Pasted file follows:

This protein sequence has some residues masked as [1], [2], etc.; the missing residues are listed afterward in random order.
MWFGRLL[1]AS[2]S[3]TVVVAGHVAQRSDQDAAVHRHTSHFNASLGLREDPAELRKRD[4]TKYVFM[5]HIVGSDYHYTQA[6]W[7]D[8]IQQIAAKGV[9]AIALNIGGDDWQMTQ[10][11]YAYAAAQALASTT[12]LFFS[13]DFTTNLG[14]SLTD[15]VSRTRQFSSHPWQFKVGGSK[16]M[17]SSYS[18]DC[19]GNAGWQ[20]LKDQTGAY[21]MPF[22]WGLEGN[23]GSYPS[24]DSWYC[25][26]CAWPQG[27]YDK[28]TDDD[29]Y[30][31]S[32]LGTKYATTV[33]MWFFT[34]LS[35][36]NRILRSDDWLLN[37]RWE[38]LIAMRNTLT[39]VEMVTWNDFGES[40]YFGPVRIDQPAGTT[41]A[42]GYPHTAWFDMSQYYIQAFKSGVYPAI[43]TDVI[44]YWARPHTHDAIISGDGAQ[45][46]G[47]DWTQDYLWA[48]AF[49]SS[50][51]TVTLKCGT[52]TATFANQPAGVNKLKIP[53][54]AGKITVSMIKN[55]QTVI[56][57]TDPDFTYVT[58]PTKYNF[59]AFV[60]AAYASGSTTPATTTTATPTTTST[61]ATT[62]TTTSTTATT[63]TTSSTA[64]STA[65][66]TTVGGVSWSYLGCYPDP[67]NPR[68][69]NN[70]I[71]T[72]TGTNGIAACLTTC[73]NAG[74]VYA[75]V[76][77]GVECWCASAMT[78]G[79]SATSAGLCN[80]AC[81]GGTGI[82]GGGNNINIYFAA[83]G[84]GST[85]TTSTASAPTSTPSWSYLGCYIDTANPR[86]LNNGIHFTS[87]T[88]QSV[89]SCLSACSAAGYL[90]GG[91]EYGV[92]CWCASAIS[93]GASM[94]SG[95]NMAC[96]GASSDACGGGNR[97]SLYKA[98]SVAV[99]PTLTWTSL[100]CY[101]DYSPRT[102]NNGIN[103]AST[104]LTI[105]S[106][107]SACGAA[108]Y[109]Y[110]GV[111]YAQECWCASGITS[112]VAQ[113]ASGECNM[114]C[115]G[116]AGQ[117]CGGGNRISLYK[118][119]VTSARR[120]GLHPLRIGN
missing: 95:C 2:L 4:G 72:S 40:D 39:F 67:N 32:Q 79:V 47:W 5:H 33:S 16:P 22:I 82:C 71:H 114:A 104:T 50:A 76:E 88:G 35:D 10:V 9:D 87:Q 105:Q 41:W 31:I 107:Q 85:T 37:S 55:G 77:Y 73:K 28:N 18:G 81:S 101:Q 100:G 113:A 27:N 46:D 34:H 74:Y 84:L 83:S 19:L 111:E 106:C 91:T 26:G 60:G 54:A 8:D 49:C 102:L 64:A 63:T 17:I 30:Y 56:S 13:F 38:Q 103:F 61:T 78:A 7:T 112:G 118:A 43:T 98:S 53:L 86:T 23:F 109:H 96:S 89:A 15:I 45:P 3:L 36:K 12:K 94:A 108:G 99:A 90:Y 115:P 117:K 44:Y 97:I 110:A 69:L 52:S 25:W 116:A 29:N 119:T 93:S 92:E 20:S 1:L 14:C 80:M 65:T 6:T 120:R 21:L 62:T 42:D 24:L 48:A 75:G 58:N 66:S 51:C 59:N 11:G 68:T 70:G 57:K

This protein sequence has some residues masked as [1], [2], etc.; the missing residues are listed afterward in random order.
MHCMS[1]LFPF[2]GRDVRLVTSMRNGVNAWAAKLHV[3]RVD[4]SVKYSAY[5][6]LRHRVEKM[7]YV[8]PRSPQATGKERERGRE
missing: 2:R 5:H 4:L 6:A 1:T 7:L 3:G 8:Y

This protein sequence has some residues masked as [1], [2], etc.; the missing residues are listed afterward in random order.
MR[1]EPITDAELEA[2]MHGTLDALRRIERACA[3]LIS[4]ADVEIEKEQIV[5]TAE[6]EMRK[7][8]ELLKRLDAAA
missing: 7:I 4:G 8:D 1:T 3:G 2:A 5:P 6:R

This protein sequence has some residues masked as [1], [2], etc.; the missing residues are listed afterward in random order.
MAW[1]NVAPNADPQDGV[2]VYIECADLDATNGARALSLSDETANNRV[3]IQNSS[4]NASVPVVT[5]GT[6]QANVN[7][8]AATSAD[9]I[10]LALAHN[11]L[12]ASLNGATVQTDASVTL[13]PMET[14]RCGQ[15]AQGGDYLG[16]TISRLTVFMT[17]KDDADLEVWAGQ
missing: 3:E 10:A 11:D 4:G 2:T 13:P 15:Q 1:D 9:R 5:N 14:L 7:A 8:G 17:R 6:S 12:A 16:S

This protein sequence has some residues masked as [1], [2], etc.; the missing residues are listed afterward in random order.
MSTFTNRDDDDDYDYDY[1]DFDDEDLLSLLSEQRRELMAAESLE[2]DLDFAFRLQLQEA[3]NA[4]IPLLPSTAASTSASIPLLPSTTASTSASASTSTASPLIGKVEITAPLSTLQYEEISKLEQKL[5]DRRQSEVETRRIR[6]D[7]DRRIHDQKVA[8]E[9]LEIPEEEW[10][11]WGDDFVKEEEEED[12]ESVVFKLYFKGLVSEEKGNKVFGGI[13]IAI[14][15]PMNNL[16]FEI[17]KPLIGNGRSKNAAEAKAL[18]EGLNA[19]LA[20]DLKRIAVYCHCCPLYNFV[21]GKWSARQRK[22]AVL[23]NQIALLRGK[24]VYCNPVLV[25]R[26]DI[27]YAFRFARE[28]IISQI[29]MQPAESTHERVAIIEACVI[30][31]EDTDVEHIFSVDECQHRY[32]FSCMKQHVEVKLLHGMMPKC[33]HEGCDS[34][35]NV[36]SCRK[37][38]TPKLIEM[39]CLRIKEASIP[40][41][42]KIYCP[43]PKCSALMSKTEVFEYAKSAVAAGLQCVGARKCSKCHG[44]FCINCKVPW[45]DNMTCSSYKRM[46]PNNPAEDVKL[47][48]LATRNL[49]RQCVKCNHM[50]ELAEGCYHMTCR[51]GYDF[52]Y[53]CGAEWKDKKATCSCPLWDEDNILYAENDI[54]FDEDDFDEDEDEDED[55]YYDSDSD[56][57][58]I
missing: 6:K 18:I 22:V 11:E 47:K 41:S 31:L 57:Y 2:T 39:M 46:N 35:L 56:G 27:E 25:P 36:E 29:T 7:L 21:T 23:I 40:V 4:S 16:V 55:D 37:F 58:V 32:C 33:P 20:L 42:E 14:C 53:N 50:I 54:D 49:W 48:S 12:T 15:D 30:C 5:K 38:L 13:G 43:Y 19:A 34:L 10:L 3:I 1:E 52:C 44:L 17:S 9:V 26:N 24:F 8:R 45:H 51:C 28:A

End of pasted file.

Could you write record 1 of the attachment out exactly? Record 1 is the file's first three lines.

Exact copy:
This protein sequence has some residues masked as [1], [2], etc.; the missing residues are listed afterward in random order.
MWFGRLL[1]AS[2]S[3]TVVVAGHVAQRSDQDAAVHRHTSHFNASLGLREDPAELRKRD[4]TKYVFM[5]HIVGSDYHYTQA[6]W[7]D[8]IQQIAAKGV[9]AIALNIGGDDWQMTQ[10][11]YAYAAAQALASTT[12]LFFS[13]DFTTNLG[14]SLTD[15]VSRTRQFSSHPWQFKVGGSK[16]M[17]SSYS[18]DC[19]GNAGWQ[20]LKDQTGAY[21]MPF[22]WGLEGN[23]GSYPS[24]DSWYC[25][26]CAWPQG[27]YDK[28]TDDD[29]Y[30][31]S[32]LGTKYATTV[33]MWFFT[34]LS[35][36]NRILRSDDWLLN[37]RWE[38]LIAMRNTLT[39]VEMVTWNDFGES[40]YFGPVRIDQPAGTT[41]A[42]GYPHTAWFDMSQYYIQAFKSGVYPAI[43]TDVI[44]YWARPHTHDAIISGDGAQ[45][46]G[47]DWTQDYLWA[48]AF[49]SS[50][51]TVTLKCGT[52]TATFANQPAGVNKLKIP[53][54]AGKITVSMIKN[55]QTVI[56][57]TDPDFTYVT[58]PTKYNF[59]AFV[60]AAYASGSTTPATTTTATPTTTST[61]ATT[62]TTTSTTATT[63]TTSSTA[64]STA[65][66]TTVGGVSWSYLGCYPDP[67]NPR[68][69]NN[70]I[71]T[72]TGTNGIAACLTTC[73]NAG[74]VYA[75]V[76][77]GVECWCASAMT[78]G[79]SATSAGLCN[80]AC[81]GGTGI[82]GGGNNINIYFAA[83]G[84]GST[85]TTSTASAPTSTPSWSYLGCYIDTANPR[86]LNNGIHFTS[87]T[88]QSV[89]SCLSACSAAGYL[90]GG[91]EYGV[92]CWCASAIS[93]GASM[94]SG[95]NMAC[96]GASSDACGGGNR[97]SLYKA[98]SVAV[99]PTLTWTSL[100]CY[101]DYSPRT[102]NNGIN[103]AST[104]LTI[105]S[106][107]SACGAA[108]Y[109]Y[110]GV[111]YAQECWCASGITS[112]VAQ[113]ASGECNM[114]C[115]G[116]AGQ[117]CGGGNRISLYK[118][119]VTSARR[120]GLHPLRIGN
missing: 95:C 2:L 4:G 72:S 40:D 39:F 67:N 32:Q 79:V 47:W 5:H 33:S 16:P 22:I 82:C 71:H 114:A 104:T 50:A 76:E 88:G 35:D 10:V 9:D 87:Q 105:Q 41:W 31:I 107:Q 85:T 37:S 55:G 77:Y 73:K 28:N 18:G 81:S 101:Q 100:G 113:A 27:N 46:D 34:H 74:Y 84:L 83:S 19:L 111:E 106:C 91:T 26:G 60:G 54:A 8:D 49:C 102:L 64:A 63:T 17:I 30:Y 56:S 13:F 38:Q 103:F 61:T 78:A 7:T 112:G 118:A 43:T 98:S 53:L 86:T 23:F 109:H 96:S 89:A 15:I 45:P 3:L 36:K 12:K 94:A 108:G 99:A 90:Y 115:P 117:K 44:Y 97:I 110:A 69:L 52:S 25:W 116:A 29:N 119:T 93:S 92:E 20:S 1:L 14:C 80:M 65:T 6:T 120:R 21:L 62:T 42:D 24:L 48:A 75:G 58:N 66:S 51:C 59:N 11:G 68:T 70:G 57:K